Thousands of kids hurt yearly on amusement rides

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(CNN) — From carousels to roller coasters, part of summer fun for many kids is a trip to the local carnival or a nearby amusement park. But experts are warning parents their children need to be supervised on rides because of the risk of injuries.

Researchers from Nationwide Children’s Hospital in Columbus, Ohio, looked at Consumer Product Safety Commission information on youngsters who were taken to emergency rooms for amusement ride injuries during a 20-year period. Their study, published in the May issue of the journal Clinical Pediatrics, looked at fixed-site rides, such as those at major amusement parks, as well as mobile rides, which included rides at local carnivals, state fairs and mall rides like those found in shopping mall arcades.

The rides “included anything from coin-operated rides to Ferris wheels, carousels, bumper cars, roller coasters, and any type of ride like that,” said Tracy Mehan, lead researcher of the study.

The researchers looked at data on 92,885 children under the age of 18 who were treated for amusement park type of injures in emergency rooms from 1990 to 2010. More than 70% of the problems occurred during the summer months, when amusement parks are open and state fairs are being held. That averages out to 4,423 injuries each year and 20 injuries daily from May through September.

The injuries ranged from head and neck problems to injuries to the face, arms and legs. Soft tissue injuries – damage to ligaments, muscles and tendons – were the most common. Serious injuries comprised only a very small percentage.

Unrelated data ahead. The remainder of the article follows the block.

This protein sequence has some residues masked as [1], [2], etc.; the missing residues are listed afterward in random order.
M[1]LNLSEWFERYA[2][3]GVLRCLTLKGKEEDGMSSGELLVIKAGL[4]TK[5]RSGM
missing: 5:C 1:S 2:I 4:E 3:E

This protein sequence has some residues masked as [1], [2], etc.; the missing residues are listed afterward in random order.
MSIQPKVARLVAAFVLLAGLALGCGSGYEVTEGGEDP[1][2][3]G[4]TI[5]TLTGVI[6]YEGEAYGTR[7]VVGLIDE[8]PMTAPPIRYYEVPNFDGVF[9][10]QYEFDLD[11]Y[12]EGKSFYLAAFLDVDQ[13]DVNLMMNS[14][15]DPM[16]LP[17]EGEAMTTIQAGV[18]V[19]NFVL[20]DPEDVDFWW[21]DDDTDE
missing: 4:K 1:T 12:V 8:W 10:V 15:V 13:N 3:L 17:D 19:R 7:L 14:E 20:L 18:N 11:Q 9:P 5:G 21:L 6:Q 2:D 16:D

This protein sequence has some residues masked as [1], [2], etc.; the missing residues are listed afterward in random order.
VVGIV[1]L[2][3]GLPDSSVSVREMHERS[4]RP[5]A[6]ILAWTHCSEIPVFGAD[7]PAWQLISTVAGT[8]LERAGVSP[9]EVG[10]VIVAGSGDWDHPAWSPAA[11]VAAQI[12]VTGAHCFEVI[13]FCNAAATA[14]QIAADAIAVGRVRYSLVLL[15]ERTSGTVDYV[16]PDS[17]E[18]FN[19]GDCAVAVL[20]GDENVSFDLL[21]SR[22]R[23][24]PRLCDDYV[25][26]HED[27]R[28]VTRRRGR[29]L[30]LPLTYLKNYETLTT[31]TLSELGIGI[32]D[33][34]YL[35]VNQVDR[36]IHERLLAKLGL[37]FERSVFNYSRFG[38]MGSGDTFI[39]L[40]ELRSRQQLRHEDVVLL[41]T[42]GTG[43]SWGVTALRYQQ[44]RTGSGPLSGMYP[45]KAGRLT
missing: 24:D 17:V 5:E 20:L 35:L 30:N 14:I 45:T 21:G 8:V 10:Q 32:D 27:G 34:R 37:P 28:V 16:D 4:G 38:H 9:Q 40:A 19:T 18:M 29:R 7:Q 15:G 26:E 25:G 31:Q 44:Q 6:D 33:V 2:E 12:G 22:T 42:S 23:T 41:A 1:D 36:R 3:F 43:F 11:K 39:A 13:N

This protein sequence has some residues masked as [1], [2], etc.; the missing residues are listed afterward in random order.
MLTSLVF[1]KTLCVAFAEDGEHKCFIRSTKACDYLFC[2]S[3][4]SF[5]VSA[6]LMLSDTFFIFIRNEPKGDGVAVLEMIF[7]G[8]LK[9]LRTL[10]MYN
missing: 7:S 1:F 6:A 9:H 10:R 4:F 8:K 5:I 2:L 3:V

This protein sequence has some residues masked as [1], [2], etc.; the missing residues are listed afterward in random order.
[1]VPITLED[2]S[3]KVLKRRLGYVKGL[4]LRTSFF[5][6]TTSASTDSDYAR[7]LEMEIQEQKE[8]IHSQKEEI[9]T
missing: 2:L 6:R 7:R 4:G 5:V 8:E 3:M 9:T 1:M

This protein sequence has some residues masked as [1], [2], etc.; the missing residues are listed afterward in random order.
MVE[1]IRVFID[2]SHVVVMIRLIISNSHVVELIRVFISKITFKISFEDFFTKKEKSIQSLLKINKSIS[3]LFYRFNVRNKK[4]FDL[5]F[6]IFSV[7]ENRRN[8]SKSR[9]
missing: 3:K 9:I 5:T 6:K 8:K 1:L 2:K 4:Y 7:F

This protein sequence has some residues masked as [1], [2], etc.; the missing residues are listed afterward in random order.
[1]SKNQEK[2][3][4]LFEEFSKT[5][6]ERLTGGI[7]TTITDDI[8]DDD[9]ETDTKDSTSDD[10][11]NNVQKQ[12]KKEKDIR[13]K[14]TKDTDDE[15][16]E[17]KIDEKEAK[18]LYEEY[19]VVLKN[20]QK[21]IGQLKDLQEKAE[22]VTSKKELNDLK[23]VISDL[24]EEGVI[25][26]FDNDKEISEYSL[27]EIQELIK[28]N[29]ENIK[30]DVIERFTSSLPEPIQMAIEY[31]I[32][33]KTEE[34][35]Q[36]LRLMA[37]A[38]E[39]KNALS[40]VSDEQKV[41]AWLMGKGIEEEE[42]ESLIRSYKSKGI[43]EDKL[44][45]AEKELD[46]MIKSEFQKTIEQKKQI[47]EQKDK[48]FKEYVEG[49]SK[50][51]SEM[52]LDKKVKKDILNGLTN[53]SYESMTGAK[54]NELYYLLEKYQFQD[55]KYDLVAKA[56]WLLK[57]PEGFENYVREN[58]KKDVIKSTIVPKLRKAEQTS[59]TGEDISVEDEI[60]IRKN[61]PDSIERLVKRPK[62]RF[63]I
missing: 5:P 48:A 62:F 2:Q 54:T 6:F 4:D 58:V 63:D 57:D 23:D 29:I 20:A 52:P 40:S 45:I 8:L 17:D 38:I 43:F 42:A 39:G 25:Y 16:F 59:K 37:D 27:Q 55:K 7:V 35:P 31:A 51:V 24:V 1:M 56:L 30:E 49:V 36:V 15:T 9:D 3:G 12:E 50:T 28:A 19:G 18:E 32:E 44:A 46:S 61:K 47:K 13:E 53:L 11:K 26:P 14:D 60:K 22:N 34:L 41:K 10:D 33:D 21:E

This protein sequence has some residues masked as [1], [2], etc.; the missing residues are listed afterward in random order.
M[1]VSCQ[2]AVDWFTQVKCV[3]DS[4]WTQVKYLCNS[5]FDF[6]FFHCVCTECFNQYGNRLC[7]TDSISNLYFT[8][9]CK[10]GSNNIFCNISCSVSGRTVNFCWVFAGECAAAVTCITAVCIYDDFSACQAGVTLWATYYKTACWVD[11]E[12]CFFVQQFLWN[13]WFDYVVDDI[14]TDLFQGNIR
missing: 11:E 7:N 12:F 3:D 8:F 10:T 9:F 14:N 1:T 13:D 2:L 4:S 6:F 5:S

It was not just the bigger rides that caused problems, researchers noted. Data showed that even mall rides could be dangerous.

“Many of the injuries of these rides are over hard floors, and children are falling on a hard floor and are ending up with head injuries,” noted Mehan.

Authors of the study say more regulations need to be in place to make these rides safer. Scott Wolfson, spokesperson for the Consumer Product Safety Commission, said that’s easier said than done.

“Back in the early eighties, our authority to oversee fixed-site rides was taken away from us,” he said. “We do deal with mobile rides, like those at local carnivals, but we are a small agency and it’s tough to oversee every fair that sets up for a short period of time.”

“Although the U.S. Consumer Product Safety Commission has jurisdiction over mobile rides, regulation of fixed-site rides is currently left to state or local governments, leading to a fragmented system,” said Dr. Gary Smith, the study’s senior author and director of the Center for Injury Research and Policy of Nationwide Children’s Hospital. “A coordinated national system would help us prevent amusement ride-related injuries through better injury surveillance and more consistent enforcement of standards.”

Authors noted parents can also do their part to help keep children safe by following a few simple guidelines.

– Always follow all posted height, age, weight and health restrictions.

– Make sure to follow any special seating order and/or loading instructions.

– Always use safety equipment such as seat belts and safety bars.

– Make sure children keep hands and feet inside the ride at all times.

– Know your child. If you don’t think he/she will be able to follow the rules, keep him/her off the ride.

– Trust your instincts. If you are worried about the safety of the ride, choose a different activity.

– Avoid “mall rides” if they are over a hard, unpadded surface or if they don’t have a child restraint such as a seat belt.

Study authors say this is the first study to look at the national rate of child ER injuries involving amusement rides in the United States.

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